The third noble ruth is the cessation from suffering. This is how it is said in Maha-Satipatthana Sutta.
"And what is the noble truth of the cessation of stress? The remainderless fading & cessation, renunciation, relinquishment, release, & letting go of that very craving.
" Maha-satipatthana Sutta: The Great Frames of Reference" (DN 22), translated from the Pali by Thanissaro Bhikkhu. http://www.accesstoinsight.org/tipitaka/dn/dn.22.0.than.html . Retrieved on 7 May 2013., 15 October 2011,
So the third noble truth cessation of suffering is basically cessation of craving. In the passage above in Maha-Satipatthana sutta Buddha explains the craving that results from the cognitive function of the six senses. This is our "world." The world of six senses. This is basically how we perceive our world around us. Now we will briefly revisit the basic mind works model (shown below).
You can see from the figure above how the cognitive pathways flow from the senses and how contact plays a central role in making this a reentry circuit of thoughts. It is important to note that only one consciousness arises at a given time resulting in one contact. This will be the corresponding contact of the sense base that is firing (one sense is on "fire") in that moment. However in the model above it is shown as one common contact to keep the model simple. Therefore only one sense base is born (and die) at a given time. This the momentary birth and death sometimes we talk about in Buddhism. We have discussed in great detail how we can apply this model to dependent origination and rebirth in our other posts like the mind work model, rebirth and the youtube channel videos.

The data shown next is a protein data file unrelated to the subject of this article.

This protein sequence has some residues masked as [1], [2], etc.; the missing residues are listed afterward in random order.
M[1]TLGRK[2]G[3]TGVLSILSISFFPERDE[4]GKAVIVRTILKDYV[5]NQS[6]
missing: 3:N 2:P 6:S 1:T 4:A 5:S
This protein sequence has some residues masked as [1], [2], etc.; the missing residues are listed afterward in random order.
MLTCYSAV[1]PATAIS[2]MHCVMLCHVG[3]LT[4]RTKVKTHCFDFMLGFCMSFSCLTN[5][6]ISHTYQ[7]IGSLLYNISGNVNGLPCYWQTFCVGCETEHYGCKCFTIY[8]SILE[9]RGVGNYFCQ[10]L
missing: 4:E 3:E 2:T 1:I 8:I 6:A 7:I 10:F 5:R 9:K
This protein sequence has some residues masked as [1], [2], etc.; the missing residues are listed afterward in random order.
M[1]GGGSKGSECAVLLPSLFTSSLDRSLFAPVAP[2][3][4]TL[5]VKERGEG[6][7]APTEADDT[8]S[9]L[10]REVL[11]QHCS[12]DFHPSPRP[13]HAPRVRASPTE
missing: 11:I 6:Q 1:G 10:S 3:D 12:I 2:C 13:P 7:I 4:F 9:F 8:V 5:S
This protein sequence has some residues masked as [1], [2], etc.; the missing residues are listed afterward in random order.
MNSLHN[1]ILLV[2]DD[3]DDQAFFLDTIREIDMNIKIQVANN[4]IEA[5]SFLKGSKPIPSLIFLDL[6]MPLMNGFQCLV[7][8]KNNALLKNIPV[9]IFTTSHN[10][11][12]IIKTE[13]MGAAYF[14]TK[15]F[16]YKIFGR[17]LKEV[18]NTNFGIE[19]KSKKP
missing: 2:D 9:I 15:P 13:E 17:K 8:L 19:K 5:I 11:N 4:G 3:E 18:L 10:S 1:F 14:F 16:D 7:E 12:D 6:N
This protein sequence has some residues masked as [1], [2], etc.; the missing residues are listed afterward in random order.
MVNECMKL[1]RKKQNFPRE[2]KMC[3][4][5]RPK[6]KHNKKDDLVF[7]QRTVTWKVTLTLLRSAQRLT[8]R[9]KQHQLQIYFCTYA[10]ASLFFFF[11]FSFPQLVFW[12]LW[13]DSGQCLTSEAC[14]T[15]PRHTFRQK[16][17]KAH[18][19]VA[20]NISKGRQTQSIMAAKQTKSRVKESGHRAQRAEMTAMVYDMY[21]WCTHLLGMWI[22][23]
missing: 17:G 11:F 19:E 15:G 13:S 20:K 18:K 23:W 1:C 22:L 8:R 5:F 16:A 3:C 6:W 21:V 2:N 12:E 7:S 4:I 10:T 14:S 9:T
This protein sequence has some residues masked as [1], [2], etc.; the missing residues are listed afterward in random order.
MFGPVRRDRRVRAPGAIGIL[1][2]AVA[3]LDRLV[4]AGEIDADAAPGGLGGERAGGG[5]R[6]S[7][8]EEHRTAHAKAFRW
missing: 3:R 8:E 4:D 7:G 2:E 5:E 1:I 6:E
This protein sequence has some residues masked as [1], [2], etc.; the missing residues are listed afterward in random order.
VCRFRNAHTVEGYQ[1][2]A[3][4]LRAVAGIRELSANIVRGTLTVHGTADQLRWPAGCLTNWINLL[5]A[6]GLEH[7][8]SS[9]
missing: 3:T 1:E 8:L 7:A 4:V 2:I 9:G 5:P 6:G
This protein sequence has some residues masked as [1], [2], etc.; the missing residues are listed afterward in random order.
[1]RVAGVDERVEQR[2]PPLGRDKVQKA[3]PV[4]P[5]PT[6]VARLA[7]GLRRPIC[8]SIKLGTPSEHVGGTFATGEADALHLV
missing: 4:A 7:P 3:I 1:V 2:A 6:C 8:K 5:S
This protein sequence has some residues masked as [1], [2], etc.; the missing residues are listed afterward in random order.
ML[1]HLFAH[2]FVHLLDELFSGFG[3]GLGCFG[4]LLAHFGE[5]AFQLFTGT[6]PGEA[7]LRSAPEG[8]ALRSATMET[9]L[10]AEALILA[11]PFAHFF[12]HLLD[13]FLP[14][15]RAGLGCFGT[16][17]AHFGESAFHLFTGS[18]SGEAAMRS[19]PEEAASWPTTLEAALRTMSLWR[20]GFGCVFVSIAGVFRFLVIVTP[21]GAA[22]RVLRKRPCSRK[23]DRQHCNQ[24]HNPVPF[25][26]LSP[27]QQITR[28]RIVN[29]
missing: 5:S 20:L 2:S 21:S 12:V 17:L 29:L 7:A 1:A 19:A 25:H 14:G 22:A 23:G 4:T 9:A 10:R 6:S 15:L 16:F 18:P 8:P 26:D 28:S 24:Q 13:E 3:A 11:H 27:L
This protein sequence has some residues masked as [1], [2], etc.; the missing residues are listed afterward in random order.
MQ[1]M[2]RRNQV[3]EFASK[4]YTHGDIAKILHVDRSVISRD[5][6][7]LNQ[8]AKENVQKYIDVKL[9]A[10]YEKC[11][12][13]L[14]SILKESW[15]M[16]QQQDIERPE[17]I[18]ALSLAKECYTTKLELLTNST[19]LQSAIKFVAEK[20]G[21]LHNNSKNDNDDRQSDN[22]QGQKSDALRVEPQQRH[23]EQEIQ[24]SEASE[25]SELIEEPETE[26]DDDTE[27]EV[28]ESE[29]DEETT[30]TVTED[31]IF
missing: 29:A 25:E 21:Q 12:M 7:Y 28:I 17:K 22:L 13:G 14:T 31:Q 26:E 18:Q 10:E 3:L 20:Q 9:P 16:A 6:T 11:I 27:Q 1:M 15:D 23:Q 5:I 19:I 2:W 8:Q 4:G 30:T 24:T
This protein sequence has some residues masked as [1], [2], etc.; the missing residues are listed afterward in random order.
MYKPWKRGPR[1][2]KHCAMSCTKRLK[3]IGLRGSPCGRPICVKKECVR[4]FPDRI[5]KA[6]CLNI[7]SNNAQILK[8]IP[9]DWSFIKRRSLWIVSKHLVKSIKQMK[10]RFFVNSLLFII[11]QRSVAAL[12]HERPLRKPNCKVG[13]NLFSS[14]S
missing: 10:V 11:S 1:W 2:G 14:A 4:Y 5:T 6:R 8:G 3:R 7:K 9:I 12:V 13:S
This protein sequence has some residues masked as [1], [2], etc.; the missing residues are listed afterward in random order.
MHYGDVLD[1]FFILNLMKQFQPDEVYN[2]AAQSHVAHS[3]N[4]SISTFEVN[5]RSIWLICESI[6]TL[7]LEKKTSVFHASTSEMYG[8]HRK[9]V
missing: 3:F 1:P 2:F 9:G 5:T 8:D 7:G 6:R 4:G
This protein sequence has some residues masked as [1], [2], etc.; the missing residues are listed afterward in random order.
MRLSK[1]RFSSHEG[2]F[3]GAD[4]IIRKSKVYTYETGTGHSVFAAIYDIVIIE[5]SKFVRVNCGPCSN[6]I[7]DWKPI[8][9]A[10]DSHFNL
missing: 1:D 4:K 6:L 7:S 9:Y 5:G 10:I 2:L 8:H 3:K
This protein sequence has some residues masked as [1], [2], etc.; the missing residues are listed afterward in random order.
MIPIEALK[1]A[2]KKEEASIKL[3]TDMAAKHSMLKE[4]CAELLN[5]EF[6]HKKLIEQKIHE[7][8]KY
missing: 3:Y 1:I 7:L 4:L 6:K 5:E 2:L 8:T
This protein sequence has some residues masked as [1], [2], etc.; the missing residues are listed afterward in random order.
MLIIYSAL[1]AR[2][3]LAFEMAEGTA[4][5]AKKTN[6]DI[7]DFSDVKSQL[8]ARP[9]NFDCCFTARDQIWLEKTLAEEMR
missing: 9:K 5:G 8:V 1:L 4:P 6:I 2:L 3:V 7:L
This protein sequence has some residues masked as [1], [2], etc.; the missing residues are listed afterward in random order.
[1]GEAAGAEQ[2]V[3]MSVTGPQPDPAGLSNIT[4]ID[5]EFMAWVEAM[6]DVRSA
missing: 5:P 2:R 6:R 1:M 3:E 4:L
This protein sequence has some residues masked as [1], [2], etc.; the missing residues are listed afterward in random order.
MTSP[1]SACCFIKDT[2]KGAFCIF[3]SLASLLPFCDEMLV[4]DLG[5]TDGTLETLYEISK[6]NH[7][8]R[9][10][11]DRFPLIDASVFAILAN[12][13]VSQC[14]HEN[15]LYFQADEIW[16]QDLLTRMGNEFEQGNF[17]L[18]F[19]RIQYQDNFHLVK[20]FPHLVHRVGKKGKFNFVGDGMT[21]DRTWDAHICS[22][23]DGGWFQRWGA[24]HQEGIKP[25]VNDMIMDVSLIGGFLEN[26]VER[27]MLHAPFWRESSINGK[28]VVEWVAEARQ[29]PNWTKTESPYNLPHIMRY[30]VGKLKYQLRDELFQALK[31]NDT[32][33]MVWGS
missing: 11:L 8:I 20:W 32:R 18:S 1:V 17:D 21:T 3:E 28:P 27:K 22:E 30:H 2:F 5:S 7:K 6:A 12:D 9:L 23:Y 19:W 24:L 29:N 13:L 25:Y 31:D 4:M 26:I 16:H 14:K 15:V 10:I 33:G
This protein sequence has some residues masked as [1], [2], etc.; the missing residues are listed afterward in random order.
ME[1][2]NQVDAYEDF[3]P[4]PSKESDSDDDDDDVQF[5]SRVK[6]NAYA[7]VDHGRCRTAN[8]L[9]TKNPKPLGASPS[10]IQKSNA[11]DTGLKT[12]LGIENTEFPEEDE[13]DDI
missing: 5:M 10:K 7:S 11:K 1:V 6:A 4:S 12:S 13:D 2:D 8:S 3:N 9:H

From dependent origination we know that contact causes feeling and feeling causes our craving. This then causes our clinging (feeding). Please see the diagram below. Here only five steps are shown out of the twelve for the purpose of this post.
If we can get rid of our contact we will have no more feeling and no more craving. However it is impossible to get rid of the first contact. It is a process dependently arisen as a result of an interaction between a sense and a sensory object. We will call the first contact as the primary contact. The subsequent contacts that arise as a result of reentry of thoughts we will call here as the secondary contacts. The generation of secondary contacts we are entirely responsible and it is a result of our craving. The caving generates directed thoughts and evaluation of the sensory object perceived through the sense organ (as said in the above passage from the sutta). The idea of training the mind through the noble eight fold path is to gradually get rid of the secondary contacts that occur as a result of our craving as we cling to the object. As we become disenchanted and dispassionate (less craving to the same object), less and less contacts will form from the same sensory encounter. When one reaches cessation only the primary contact will remain with a given sensory encounter. There is no more craving and clinging. This is "when one sees, one only sees (brief instructions Buddha gave to Bahiya)." No more delight and evaluation of sights as before. There are no more taints (previous memories of the encounters) automatically flowing through the mind as there is no more craving. However if he intends to have more contact he can do so if necessary without clinging. The only way to confirm this hypothesis is to directly experience this ourselves, developing the noble eight fold path to its culmination and gain insight knowledge, vision and the final release.
If this hypothesis is correct then there should be a sutta that explains the cessation of contact (secondary) leading to cessation of feeling and cessation of craving. Nibbedhika sutta is an good example for this.
"And what is the cessation of feeling? From the cessation of contact is the cessation of feeling..
Here what is meant by the cessation of contact is the cessation of the secondary contact or multiple secondary contacts as a result of reentry thoughts. Please see below the extract of a passage on feeling from this sutta.
"Nibbedhika Sutta: Penetrative" (AN 6.63), translated from the Pali by Thanissaro Bhikkhu. , 4 July 2010,http://www.accesstoinsight.org/tipitaka/an/an06/an06.063.than.html . Retrieved on 7 May 2013.
So in summary with the cessation of contact (secondary) there comes the cessation of feeling, craving and clinging. This means no more becoming and no more birth. The end of birth means no more old age, sickness, death. This is end of suffering in life. The key is to follow the noble eightfold path as Buddha once said "the right technique will give you the right result."